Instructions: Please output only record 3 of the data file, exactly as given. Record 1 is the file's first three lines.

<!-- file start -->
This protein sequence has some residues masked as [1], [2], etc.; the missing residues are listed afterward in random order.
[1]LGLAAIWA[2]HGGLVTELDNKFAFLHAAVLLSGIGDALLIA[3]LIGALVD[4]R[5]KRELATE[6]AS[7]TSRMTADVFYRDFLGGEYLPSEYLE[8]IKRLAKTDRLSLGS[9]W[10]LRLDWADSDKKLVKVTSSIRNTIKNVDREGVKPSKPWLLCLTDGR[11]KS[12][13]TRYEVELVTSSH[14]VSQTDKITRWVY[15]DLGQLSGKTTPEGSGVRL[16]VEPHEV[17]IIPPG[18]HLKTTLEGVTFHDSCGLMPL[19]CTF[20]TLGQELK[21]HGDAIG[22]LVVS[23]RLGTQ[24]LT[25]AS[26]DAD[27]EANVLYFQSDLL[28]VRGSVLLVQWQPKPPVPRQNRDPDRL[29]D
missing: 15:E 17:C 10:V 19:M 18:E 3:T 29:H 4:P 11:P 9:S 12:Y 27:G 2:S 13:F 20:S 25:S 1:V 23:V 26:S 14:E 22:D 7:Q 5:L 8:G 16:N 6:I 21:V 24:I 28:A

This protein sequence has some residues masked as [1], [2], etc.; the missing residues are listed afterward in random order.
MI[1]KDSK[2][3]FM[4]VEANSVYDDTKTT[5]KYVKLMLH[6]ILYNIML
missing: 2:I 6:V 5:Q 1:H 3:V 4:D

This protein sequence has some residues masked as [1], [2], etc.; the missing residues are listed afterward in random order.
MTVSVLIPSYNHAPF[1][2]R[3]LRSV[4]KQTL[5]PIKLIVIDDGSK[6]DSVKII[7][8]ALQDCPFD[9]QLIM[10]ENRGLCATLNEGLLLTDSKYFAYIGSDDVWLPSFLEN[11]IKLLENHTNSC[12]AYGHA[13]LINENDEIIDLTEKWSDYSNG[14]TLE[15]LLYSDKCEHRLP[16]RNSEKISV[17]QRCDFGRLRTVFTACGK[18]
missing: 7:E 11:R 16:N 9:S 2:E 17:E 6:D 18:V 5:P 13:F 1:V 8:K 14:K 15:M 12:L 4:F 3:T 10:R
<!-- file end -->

This protein sequence has some residues masked as [1], [2], etc.; the missing residues are listed afterward in random order.
MTVSVLIPSYNHAPF[1][2]R[3]LRSV[4]KQTL[5]PIKLIVIDDGSK[6]DSVKII[7][8]ALQDCPFD[9]QLIM[10]ENRGLCATLNEGLLLTDSKYFAYIGSDDVWLPSFLEN[11]IKLLENHTNSC[12]AYGHA[13]LINENDEIIDLTEKWSDYSNG[14]TLE[15]LLYSDKCEHRLP[16]RNSEKISV[17]QRCDFGRLRTVFTACGK[18]
missing: 7:E 11:R 16:N 9:S 2:E 17:E 6:D 18:V 5:P 13:F 1:V 8:K 14:K 15:M 12:L 4:F 3:T 10:R